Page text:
RICKY CRAVEN , NO. 32 GIVE KIDS THE WORLD/TIDE PONTIAC GRAND PRIX: NOTE: Ricky Craven won the spring race at Darlington in the closest finish in NASCAR history, edging Kurt Busch by .002 seconds. The two battled hard over the final lap, with...
RICKY CRAVEN , NO. 32 GIVE KIDS THE WORLD/TIDE PONTIAC GRAND PRIX:
NOTE: Ricky Craven won the spring race at Darlington in the closest finish in NASCAR history, edging Kurt Busch by .002 seconds. The two battled hard over the final lap, with both drivers making contact with each other and running the last half lap virtually stuck together. Craven talked about that race, the ongoing battle between Busch and Jimmy Spencer and just what it means to win in Darlington.
HOW DID YOU FIRST VIEW DARLINGTON WHEN YOU CAME HERE THE FIRST TIME?
"In 1992, my introduction to Darlington was intimidating, a bit overwhelming, all those things, all those emotions. I asked a friend who I could get to give me a few tips, because I immediately recognized this as a place that I wanted to succeed at. My friend Ron Miller, who had been in the business, called David Pearson. He said David was the best he'd ever seen at Darlington. David agreed to meet with me the day before qualifying, and he took me around in his van. He was making three or four laps and I think he looked over and saw the apprehension on my face as we were going into Turn 1, what was then Turn 1 and is now Turn 3. I was bracing for impact, and David asked, 'are you all right?' I said, 'I'll let you know!' He says, 'well, if you don't like this, you probably won't get it done, because this is where you need to run.' I thought to myself-I didn't say, but I thought- 'it's been a decade since David's raced. I'm not sure we do that any more.' Then he broke down the race track. He said, 'here's where you need to be off the gas,' and almost immediately, he said, 'here's where you need to be wide open.' I said, 'hold on, wait a minute, wait, wait, wait. You said we need to be off the gas there, but then you followed it up with wide open.' He said, 'OK, what part did you not understand?' I'll tell you, that's the closest I've ever come to having that type of tutoring. I think about kids going from high school to the big leagues. They go through college and they have the luxury of interacting with a Dean Smith or a Bobby Knight or a Joe Paterno. For me, I hadn't had that luxury down south, and I just absorbed every bit of it. I just assumed that everything he said was right and was going to work. The next day, we won the pole in the Busch Series, and it was off the gas here, and it was wide open here, just like he said. At that point, all of a sudden I've got a personal attachment to the place. Sure, it 's mean. I'll get mean right back. It ended ugly. I thought, 'hey, I won the pole. I've got this place figured out.' You never take anything for granted here. There are very few places you can go as a race car driver and be tested like you're tested here. That's a lot of fun. It really is."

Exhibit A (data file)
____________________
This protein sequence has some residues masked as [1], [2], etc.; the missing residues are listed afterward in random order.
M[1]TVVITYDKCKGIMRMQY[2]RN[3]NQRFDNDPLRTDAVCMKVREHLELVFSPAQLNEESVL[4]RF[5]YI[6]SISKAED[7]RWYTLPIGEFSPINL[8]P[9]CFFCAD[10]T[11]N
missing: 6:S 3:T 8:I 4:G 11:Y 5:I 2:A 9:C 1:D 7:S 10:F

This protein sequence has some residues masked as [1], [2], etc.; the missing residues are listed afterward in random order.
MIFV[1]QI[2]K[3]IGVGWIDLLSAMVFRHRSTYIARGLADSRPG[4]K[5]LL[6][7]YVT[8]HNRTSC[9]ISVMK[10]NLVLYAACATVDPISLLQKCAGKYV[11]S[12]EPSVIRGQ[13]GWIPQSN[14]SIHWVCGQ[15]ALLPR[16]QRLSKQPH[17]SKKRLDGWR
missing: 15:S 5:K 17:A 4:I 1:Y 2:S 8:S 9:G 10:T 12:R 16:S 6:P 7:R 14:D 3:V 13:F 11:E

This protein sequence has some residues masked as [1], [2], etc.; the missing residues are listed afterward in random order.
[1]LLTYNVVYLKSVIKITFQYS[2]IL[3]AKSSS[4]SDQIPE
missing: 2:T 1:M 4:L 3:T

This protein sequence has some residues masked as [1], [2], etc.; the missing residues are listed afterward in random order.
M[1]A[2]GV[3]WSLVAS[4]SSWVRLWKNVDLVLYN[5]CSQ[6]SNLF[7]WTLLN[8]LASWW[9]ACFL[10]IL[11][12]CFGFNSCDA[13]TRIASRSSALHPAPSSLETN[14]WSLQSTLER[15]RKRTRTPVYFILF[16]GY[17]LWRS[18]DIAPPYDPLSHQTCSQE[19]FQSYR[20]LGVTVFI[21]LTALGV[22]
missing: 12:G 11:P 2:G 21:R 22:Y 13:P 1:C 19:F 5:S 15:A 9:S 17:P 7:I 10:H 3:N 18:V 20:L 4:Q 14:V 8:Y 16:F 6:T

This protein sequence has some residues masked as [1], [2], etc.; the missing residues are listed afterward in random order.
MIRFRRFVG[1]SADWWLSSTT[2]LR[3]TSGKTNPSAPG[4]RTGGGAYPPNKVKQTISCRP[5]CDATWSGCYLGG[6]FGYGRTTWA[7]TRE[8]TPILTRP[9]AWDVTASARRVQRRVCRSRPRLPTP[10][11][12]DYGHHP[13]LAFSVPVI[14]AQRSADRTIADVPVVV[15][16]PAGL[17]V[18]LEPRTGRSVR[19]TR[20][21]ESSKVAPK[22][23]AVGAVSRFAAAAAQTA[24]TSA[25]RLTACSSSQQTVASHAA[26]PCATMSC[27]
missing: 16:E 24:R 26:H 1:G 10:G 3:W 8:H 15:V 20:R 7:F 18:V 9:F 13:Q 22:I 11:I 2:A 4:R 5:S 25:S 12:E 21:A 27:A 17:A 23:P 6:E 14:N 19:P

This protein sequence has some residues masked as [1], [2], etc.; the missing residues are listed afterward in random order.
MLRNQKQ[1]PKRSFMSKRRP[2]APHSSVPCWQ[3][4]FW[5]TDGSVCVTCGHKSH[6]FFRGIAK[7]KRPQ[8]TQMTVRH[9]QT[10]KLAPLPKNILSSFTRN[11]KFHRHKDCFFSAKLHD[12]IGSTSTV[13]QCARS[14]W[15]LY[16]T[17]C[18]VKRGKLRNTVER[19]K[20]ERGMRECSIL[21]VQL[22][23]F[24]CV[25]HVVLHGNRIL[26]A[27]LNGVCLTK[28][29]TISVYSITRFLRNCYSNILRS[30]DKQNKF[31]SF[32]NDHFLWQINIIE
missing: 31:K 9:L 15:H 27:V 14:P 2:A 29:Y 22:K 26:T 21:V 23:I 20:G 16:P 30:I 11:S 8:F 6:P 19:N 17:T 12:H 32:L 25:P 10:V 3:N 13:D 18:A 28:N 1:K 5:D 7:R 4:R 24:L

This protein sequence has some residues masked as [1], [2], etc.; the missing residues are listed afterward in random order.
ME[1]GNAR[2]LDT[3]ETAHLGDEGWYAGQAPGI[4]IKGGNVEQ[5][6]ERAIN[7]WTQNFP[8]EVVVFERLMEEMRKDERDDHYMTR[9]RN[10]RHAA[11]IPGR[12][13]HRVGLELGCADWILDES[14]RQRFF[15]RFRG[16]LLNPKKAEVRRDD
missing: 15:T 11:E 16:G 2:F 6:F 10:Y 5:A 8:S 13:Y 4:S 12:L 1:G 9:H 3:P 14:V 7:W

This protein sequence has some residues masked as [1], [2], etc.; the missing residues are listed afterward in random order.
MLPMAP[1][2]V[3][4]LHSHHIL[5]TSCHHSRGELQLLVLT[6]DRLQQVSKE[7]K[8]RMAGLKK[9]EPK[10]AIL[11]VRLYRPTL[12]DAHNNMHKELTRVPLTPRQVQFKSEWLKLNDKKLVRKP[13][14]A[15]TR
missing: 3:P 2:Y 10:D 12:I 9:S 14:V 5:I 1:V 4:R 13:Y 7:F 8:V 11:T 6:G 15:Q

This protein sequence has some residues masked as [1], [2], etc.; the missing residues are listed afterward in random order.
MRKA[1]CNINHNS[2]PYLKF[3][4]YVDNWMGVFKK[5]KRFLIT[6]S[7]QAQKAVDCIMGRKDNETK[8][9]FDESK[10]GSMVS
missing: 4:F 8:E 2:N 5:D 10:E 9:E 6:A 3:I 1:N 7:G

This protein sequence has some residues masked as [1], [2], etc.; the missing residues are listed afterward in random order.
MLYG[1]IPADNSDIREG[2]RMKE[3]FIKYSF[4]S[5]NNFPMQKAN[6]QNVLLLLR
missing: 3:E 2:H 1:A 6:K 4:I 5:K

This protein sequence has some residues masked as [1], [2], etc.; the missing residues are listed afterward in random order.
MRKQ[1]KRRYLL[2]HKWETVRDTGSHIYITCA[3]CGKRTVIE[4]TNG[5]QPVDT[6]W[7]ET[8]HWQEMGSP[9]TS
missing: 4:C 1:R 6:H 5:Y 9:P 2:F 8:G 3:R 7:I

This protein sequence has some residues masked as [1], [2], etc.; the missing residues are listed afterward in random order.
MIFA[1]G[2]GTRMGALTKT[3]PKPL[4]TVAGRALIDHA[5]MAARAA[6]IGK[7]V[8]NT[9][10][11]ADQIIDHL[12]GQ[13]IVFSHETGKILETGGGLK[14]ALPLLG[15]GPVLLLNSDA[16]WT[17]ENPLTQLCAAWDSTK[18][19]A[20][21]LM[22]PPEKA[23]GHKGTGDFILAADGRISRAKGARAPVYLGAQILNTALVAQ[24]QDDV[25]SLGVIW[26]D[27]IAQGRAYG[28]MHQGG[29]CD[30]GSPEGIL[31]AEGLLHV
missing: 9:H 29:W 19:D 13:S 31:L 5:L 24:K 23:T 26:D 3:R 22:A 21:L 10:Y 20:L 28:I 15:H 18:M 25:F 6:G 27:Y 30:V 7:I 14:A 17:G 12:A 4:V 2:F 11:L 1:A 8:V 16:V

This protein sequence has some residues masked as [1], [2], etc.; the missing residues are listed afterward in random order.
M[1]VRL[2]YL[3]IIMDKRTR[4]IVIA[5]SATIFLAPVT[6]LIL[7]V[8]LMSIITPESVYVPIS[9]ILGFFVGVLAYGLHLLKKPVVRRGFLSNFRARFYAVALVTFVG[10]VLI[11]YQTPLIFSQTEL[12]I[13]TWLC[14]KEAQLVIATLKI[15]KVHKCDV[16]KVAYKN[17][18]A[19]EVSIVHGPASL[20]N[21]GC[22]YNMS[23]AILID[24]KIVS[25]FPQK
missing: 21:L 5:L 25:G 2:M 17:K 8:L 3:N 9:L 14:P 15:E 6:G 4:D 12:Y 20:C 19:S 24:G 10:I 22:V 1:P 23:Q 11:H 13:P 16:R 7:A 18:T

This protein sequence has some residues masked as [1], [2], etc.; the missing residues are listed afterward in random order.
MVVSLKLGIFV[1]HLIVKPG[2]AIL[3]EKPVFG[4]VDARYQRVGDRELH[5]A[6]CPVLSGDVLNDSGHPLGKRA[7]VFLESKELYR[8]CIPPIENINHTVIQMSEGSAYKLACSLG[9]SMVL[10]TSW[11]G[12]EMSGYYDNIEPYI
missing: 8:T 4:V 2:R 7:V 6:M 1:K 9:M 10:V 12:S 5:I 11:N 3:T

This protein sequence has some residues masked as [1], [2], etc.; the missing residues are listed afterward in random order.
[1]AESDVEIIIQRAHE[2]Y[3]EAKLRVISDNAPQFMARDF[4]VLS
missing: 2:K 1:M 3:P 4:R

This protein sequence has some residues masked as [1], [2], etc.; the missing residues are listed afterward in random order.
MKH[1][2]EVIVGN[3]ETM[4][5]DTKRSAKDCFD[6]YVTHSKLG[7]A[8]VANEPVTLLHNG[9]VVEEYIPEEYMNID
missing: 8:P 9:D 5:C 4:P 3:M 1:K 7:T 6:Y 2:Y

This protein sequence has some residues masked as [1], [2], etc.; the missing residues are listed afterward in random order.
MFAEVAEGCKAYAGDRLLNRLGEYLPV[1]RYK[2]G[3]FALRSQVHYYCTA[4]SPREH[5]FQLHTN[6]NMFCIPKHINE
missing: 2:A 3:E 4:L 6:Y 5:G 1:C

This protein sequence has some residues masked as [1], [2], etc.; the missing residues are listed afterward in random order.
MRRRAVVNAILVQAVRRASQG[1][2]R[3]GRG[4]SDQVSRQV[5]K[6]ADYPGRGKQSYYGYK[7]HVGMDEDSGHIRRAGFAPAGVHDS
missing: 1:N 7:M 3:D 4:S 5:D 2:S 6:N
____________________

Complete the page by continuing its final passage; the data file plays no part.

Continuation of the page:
WHAT ABOUT THE AREA AROUND DARLINGTON?